By Michael Goldstein
By Dennis Romero
By Sarah Fenske
By Matthew Mullins
By Patrick Range McDonald
By LA Weekly
By Dennis Romero
By Simone Wilson
Fearing he would be tied to a desk — or a drafting table — for all eternity, Brian Rosenberg had high hopes for a life of excitement and adventure when he took up flying at 18 and later dropped his architecture studies. He just didn’t know how long, or what form, that life would take, until two years ago, when he was recruited to fly VIPs over hot spots like the Grand Canyon, to cover news events, and to be an aerial angel of mercy.
Rosenberg’s calming voice fills his helicopter cockpit as he describes the functions of dozens of the aircraft’s flips, switches and display monitors. In his business, calm is good. No problem: Whether he’s chartering VIP tours for Sandra Bullock, Jesse James and Leonardo DiCaprio, for instance, or patrolling the streets for Fox 11 News, ABC and KTLA, or transporting live human organs, Rosenberg keeps his cool.
Rushing organs to waiting surgeons is a serious responsibility, but flying for a news channel, competing against other stations racing to snare the first footage, is cutthroat. On one such mission, Rosenberg was sent to fly over a freeway accident in which a driver had sped the wrong way up a freeway on-ramp and into oncoming traffic. During a two-and-a-half-hour pursuit, 12 helicopters swarmed the skies above.
“Maneuvering over pursuits can be pretty intense,” says the 31-year-old Rosenberg. “You’re communicating with all the helicopters and air traffic controllers. You don’t know which direction the vehicle is going to go. It’s constant dancing around in the air.”
Often on call, Rosenberg is commanded to remain within 45 minutes of the Van Nuys Airport for days on end. Clocking 10- to 14-hour days, he is grateful to know he has played a part in saving a life: “I get to see the entire process happen, from the transport of the organ to when it hits the operating room.”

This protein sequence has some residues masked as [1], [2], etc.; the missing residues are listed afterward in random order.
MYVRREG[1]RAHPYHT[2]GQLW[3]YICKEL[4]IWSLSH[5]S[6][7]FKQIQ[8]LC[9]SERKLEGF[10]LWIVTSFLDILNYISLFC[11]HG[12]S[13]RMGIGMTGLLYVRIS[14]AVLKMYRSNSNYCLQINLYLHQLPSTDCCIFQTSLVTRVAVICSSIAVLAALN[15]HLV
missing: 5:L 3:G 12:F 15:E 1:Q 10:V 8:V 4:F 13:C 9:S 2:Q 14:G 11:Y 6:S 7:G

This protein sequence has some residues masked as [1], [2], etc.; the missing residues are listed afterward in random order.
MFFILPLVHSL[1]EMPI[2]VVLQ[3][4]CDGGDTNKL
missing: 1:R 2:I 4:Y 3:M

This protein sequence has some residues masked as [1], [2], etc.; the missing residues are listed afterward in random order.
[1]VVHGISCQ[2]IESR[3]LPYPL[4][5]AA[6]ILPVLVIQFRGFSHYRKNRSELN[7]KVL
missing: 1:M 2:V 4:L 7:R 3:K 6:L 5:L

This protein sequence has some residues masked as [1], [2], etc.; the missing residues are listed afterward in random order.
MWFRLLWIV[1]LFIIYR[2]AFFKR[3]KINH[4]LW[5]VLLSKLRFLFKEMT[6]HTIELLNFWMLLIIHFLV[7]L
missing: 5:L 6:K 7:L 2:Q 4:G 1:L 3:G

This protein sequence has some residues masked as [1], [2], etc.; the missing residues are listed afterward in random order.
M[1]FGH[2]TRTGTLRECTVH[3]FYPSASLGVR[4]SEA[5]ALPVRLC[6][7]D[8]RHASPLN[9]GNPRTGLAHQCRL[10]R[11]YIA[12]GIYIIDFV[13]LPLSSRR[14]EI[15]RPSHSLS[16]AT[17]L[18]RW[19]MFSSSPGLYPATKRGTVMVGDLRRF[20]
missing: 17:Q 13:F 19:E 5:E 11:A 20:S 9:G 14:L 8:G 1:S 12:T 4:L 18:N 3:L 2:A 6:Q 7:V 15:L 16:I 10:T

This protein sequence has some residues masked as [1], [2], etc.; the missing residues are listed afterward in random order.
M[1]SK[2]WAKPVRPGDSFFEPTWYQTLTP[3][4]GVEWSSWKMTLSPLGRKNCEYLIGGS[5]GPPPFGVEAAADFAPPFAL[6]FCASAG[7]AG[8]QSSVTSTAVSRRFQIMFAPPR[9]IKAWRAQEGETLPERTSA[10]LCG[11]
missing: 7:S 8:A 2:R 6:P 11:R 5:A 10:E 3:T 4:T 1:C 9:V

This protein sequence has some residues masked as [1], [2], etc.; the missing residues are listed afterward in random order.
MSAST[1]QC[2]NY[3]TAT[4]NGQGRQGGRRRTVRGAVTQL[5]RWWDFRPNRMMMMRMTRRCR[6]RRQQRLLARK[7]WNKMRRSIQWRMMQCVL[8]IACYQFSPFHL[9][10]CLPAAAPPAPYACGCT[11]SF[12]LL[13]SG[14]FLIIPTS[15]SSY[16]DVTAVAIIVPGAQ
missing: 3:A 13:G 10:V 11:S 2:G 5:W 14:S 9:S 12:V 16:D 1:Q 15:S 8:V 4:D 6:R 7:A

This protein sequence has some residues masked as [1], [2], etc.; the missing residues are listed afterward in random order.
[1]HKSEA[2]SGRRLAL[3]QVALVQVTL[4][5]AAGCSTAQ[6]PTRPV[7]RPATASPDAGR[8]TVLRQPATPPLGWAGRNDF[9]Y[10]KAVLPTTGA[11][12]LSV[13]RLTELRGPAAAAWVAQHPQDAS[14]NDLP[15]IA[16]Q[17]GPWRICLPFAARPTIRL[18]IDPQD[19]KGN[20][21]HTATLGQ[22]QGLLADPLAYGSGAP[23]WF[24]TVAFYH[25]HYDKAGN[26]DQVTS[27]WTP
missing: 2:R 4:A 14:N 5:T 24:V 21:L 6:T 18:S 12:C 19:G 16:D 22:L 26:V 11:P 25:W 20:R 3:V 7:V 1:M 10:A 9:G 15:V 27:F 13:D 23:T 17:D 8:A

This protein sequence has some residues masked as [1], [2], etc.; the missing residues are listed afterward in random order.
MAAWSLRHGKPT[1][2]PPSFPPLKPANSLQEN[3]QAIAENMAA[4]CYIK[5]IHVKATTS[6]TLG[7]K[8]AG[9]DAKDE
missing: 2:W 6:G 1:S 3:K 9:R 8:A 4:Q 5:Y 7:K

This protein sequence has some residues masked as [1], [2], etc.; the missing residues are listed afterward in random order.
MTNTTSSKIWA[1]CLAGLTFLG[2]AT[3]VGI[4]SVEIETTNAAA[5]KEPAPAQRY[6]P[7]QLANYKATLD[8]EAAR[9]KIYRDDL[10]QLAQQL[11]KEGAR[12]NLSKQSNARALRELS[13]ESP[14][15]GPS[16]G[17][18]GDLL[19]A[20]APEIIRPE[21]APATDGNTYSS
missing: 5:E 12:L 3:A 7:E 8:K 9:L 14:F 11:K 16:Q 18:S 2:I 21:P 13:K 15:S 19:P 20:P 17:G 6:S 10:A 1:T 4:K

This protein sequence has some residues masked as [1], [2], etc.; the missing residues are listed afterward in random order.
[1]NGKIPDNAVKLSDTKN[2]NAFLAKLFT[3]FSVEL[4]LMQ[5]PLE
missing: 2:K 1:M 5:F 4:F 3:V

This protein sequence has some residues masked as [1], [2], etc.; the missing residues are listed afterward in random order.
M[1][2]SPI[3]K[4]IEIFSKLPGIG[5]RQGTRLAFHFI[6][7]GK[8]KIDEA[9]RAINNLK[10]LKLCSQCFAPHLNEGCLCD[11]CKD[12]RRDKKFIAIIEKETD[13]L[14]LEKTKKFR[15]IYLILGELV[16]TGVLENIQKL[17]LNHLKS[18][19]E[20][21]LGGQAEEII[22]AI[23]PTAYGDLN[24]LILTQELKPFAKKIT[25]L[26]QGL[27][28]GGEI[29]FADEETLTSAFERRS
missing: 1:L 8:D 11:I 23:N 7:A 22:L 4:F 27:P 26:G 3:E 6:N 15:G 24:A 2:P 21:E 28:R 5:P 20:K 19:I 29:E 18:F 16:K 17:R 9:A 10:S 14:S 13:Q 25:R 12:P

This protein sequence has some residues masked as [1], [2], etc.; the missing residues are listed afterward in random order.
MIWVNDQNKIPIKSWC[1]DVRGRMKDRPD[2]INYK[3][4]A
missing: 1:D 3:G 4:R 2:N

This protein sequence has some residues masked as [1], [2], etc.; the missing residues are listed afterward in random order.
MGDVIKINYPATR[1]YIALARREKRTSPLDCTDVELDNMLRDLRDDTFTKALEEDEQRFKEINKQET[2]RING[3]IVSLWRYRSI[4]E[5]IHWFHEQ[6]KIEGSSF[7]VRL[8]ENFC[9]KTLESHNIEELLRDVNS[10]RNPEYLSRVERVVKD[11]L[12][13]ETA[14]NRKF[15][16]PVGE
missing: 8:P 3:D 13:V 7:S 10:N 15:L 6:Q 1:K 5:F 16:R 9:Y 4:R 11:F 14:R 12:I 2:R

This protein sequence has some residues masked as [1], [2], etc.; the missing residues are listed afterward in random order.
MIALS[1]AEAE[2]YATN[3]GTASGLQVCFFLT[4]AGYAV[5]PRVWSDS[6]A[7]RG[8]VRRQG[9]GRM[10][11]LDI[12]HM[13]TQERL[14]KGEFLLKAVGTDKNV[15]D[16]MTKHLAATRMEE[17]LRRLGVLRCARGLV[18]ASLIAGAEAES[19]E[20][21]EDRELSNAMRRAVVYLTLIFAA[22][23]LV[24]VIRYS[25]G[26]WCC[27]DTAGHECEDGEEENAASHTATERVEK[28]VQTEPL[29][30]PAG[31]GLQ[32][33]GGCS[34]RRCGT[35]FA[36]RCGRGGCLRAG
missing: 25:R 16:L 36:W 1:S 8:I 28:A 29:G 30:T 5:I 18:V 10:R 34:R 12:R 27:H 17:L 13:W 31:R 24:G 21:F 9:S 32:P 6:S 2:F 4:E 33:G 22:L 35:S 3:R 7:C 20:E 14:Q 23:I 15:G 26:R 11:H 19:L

At a hospital, he will pick up a surgeon and assistants carrying organs in “just a regular-size cooler.” He flies them to the destination hospital and sometimes is even invited into the operating room. On one such occasion, Rosenberg grew queasy at the stench of burning human flesh, as surgeons sawed open the donor — a former prison inmate who hanged himself — to retrieve his heart and lung for a waiting patient. But Rosenberg says he wouldn’t have traded the experience for anything, and he has since changed the donor status on his driver’s license — to future donor. “Seeing firsthand how everything is done made me realize how important it is.”
It was while he was an architecture student at Santa Monica College that Rosenberg got a serious urge to fly. During breaks and after classes, he became a fixture in the nearby Santa Monica Airport pilots’ lounge, where he met Vietnam-era pilots who took him under their wings. After two years of training in Oakland, he took the oral, written and practical exams to fly private and commercial aircraft, and then found a job as an instructor at a small flight school in Las Vegas. “Getting a job after graduation is the hardest part,” he says. “You spend $80,000 to a $100,000 for training and the first job, you’re working for peanuts.”
After eight years of instructing and flying for small aviation companies, he was recruited by Helinet Aviation, which gave him his unique opportunity.
“The job is different every day,” he says. “It’s a combination of everything I enjoy, from the aviation world to being able to be a part of saving peoples’ lives.”
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